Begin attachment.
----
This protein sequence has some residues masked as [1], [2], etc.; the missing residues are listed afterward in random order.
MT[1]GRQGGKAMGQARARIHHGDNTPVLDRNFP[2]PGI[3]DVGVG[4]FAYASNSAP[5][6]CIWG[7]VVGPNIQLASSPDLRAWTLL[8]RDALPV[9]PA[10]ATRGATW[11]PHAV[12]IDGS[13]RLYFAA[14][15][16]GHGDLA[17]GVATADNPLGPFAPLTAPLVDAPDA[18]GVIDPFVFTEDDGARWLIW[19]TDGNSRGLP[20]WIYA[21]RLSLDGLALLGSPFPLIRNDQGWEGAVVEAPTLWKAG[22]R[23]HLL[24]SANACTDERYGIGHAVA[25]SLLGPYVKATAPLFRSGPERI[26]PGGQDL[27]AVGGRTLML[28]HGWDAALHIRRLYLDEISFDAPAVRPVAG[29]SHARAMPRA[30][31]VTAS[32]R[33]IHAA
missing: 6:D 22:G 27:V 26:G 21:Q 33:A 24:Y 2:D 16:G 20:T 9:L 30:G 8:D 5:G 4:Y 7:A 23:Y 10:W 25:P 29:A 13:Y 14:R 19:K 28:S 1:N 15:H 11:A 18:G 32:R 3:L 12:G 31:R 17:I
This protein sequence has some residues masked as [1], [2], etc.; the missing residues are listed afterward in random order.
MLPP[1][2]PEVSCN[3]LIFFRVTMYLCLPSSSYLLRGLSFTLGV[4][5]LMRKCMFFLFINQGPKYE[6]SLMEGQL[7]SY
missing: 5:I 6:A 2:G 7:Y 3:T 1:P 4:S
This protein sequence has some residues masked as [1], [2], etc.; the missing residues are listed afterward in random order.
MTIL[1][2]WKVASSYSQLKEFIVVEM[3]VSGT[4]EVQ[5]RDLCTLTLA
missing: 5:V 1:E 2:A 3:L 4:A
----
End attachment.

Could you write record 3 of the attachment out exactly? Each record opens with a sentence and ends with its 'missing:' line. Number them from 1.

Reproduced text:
This protein sequence has some residues masked as [1], [2], etc.; the missing residues are listed afterward in random order.
MTIL[1][2]WKVASSYSQLKEFIVVEM[3]VSGT[4]EVQ[5]RDLCTLTLA
missing: 5:V 1:E 2:A 3:L 4:A